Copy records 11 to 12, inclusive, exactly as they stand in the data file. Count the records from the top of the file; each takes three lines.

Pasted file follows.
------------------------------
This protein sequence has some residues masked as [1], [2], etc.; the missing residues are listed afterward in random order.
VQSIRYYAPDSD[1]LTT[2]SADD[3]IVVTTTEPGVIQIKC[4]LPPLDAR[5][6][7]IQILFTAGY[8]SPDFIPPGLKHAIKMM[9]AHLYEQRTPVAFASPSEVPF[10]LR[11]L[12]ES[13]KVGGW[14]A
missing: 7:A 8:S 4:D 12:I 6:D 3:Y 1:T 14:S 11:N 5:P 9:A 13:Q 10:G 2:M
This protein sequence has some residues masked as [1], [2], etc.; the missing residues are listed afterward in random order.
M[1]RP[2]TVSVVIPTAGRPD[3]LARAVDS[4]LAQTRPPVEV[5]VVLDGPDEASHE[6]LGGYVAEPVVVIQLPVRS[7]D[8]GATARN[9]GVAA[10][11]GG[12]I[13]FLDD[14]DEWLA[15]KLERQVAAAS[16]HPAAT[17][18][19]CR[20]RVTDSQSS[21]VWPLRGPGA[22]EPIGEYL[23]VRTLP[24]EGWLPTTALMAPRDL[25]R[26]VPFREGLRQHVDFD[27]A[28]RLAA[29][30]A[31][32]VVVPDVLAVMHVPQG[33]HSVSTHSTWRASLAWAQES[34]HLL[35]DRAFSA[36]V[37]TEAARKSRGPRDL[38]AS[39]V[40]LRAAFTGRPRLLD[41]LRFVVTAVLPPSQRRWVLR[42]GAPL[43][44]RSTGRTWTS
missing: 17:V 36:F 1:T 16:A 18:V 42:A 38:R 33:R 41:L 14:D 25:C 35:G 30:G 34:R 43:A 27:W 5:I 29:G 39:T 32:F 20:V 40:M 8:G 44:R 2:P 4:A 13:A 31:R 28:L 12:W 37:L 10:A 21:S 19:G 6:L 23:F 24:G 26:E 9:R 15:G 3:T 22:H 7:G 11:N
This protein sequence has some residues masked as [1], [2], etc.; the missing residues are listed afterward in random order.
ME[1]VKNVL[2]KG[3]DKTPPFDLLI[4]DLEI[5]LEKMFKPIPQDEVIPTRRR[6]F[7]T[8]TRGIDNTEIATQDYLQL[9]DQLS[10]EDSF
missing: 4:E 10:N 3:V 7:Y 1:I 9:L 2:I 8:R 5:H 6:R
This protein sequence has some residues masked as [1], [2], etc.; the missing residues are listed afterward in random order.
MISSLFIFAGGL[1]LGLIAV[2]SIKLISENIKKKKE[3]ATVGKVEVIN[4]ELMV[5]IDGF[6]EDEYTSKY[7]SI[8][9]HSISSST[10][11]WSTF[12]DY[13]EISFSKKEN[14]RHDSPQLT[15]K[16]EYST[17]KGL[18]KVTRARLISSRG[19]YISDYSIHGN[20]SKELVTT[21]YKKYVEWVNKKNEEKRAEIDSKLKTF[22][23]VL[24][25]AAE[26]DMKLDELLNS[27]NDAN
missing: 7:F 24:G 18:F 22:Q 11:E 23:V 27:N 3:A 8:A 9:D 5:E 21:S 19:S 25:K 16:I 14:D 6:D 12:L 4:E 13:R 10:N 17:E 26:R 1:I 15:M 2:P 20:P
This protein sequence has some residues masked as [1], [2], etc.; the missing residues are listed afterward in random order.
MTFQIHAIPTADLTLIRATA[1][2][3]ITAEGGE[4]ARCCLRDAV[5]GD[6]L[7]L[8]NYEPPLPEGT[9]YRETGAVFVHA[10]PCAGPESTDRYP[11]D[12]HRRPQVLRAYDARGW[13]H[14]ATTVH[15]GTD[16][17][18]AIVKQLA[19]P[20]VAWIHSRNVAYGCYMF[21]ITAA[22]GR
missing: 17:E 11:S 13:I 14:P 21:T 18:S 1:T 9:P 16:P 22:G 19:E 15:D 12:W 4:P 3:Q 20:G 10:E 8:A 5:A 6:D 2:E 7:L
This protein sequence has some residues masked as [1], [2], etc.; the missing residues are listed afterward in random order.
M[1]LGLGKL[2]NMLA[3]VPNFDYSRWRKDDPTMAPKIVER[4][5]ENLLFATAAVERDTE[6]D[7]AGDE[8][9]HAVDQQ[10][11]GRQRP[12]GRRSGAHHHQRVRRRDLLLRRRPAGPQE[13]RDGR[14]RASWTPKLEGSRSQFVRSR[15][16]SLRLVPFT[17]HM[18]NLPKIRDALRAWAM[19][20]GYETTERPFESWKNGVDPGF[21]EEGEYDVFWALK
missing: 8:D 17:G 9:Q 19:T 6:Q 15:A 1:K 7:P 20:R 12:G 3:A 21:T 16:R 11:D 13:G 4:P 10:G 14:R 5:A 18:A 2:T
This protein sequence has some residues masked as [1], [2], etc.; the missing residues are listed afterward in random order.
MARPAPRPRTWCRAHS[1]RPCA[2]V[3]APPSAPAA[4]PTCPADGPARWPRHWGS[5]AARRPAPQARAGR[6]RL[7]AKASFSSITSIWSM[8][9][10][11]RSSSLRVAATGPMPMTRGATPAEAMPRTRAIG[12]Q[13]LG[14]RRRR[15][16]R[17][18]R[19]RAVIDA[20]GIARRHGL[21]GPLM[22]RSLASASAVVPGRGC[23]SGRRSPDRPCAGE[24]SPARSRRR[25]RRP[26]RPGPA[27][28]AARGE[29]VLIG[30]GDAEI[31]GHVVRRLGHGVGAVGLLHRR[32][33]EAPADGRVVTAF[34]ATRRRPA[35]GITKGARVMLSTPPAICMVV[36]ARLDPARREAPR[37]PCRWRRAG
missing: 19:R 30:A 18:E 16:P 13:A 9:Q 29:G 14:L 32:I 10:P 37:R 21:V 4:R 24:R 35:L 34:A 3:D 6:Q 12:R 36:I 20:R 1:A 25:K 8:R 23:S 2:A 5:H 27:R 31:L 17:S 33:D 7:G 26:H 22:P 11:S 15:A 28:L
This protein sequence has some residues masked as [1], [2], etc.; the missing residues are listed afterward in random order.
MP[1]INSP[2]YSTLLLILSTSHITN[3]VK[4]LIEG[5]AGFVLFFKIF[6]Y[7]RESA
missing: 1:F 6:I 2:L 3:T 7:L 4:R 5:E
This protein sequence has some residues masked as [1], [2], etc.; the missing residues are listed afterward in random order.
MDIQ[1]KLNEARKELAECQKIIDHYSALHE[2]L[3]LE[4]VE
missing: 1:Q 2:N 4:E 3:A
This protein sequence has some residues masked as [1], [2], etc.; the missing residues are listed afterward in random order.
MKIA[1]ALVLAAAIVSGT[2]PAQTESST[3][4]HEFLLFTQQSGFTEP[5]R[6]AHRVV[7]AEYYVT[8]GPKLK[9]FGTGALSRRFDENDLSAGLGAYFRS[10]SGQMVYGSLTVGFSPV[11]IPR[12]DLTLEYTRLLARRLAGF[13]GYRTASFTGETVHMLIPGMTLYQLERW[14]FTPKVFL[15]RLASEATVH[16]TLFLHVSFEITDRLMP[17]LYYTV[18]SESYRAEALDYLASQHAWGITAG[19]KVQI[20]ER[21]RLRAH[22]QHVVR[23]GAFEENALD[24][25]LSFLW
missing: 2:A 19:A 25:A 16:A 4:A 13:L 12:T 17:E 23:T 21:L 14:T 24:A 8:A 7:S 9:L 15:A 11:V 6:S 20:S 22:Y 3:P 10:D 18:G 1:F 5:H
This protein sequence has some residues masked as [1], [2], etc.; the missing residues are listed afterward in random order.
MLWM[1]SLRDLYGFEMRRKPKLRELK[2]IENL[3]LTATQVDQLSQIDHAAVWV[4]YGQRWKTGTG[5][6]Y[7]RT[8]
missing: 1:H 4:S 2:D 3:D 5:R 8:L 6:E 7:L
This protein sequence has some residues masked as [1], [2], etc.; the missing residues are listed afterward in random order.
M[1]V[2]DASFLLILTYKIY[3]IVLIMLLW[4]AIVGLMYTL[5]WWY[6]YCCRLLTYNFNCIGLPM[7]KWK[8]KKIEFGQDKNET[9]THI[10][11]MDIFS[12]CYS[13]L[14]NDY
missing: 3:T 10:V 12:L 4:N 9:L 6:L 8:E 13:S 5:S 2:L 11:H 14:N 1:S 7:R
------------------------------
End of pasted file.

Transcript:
This protein sequence has some residues masked as [1], [2], etc.; the missing residues are listed afterward in random order.
MLWM[1]SLRDLYGFEMRRKPKLRELK[2]IENL[3]LTATQVDQLSQIDHAAVWV[4]YGQRWKTGTG[5][6]Y[7]RT[8]
missing: 1:H 4:S 2:D 3:D 5:R 8:L 6:E 7:L
This protein sequence has some residues masked as [1], [2], etc.; the missing residues are listed afterward in random order.
M[1]V[2]DASFLLILTYKIY[3]IVLIMLLW[4]AIVGLMYTL[5]WWY[6]YCCRLLTYNFNCIGLPM[7]KWK[8]KKIEFGQDKNET[9]THI[10][11]MDIFS[12]CYS[13]L[14]NDY
missing: 3:T 10:V 12:L 4:N 9:L 6:L 8:E 13:S 5:S 2:L 11:H 14:N 1:S 7:R